Yet too many plexes are in urban areas and not in remote parts, such as the country’s south, where they are most needed.
Total B.O. during the year was approximately $580 million, up 2% up from 2002, due to price hikes.
Admissions were not expected to total more than 110 million by year’s end.
“We are in a transitional period,” says UIP Italy chief Richard Borg, who is also prexy of the country’s distrib org. “But the indicators are positive, considering the negative economic climate and the lack of really strong product.”
The U.S. share of the Italian market in 2003 grew about 5% to 65%, with “Harry Potter and the Chamber of Secrets” and “LOTR: The Two Towers,” well above the $25 million mark.
Like the rest of Europe, Italians were also magnetized by the “Matrixes” (“Reloaded” and “Revolutions” were both in the top 10) and boatloads sailed with “Pirates of the Caribbean.”
Unlike their neighbors, Italos all but dissed 007’s “Die Another Day,” which made a measly $7.2 million. They also snubbed “Charlie’s Angels 2: Full Throttle,” which grossed just $3.1 million, according to Cinetel, the box office compiler that monitors some 70% of the country’s screens.
And like most other Europeans, they didn’t ride with “Seabiscuit.”
Instead they made time for “The 25th Hour.” Distributed by BVI, Spike Lee’s drama about a convicted drug dealer’s final day of freedom pulled in a cool $4.4 million, pic’s best performance in Europe and a record for Lee in Italy.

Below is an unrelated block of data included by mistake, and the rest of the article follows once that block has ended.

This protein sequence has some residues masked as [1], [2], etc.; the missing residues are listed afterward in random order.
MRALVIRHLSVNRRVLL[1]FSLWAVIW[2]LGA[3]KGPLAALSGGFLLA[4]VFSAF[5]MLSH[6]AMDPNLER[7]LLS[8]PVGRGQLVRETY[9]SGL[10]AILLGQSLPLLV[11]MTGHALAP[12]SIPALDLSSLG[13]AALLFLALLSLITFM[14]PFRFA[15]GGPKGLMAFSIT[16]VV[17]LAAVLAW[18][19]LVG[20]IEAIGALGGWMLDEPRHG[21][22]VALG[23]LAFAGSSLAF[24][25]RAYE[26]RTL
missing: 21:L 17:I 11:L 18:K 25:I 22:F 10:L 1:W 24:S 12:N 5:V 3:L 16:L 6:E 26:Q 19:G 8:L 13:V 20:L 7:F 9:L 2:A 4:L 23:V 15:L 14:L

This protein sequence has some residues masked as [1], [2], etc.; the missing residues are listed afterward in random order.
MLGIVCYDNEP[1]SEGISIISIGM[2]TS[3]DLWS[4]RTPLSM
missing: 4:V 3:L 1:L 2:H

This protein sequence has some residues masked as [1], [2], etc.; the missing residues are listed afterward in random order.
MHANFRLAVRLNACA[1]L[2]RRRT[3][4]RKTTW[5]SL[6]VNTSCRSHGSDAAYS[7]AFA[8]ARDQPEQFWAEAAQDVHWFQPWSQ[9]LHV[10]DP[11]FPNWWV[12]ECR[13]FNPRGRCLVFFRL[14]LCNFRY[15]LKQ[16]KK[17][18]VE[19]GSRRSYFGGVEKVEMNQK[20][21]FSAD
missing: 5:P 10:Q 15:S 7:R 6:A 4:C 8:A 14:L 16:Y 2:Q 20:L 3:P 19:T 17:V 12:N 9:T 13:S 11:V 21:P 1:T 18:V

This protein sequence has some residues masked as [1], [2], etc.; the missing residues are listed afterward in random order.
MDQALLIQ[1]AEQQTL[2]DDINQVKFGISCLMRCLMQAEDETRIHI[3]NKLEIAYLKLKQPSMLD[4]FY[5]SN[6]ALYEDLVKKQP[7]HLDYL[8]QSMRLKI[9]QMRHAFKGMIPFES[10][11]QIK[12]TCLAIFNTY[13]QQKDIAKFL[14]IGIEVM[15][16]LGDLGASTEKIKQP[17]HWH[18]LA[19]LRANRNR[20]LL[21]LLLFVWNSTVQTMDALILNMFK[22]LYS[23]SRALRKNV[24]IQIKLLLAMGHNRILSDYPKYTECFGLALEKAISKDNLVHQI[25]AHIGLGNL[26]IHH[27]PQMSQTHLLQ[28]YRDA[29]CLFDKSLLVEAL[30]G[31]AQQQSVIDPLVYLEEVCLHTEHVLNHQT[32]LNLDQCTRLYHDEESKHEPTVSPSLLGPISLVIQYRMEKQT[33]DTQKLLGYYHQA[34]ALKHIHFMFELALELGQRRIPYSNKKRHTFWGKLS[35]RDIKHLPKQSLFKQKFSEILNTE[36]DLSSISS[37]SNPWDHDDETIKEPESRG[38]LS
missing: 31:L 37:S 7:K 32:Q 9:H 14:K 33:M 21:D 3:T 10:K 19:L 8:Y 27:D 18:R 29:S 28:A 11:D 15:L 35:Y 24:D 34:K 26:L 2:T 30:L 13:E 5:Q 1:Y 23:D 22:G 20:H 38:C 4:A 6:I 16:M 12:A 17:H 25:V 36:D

It was a pretty positive year for Italy’s indie distribs, which account for 44% of the market, while Hollywood studios comprise the other 56%.
Relative newcomer Nexo celebrated its third year, boasting best European grosses for “My Big Fat Greek Wedding,” “About Schmidt” and “I Am Sam.”
Eagle, also a 3-year-old outfit, fared handsomely with “The Texas Chainsaw Massacre” which recently opened at No. 1, and did fairly well with “Confessions of a Dangerous Mind” and “Far From Heaven.”
Silvio Berlusconi’s Medusa — the local top dog — lorded it with the second “LOTR” installment, while for RAI Cinema the best performers were domestic comedy “Caterina Goes to Town,” Paolo Virzi’s ironic portrayal of Berlusconi-era Rome, and Marco Bellocchio’s Red Brigades-themed drama “Good Morning, Night.”
Generally, Italians embraced local pics centered around family themes and rooted in their recent past.
Besides Bellocchio, historical trend was underscored by Bertolucci’s 1968 tribute “The Dreamers,” which had a nice run, and also by Marco Tullio Giordana’s six-hour “The Best of Youth.” Giordana’s two-part epic tracking 40 years in the lives of two brothers who grew up in the ’60s, scored an eye-popping $2.5 million.
Italos rejected Mafia and conspiracy-theory pics, such as “Secret File,” a pic about a 1947 anti-Communist killing spree.
As usual, top Italian titles were two Christmas laffers, “Christmas on the Nile” and “The Legend of Al, John and Jack,” which scored more than $25 million.
Two more weighty titles, Ferzan Ozpetek’s tale of repressed romance, “Facing Windows,” and Gabriele Muccino’s portrait of a dysfunctional family, “Remember Me,” fared handsomely, pulling in more than $12.5 million each.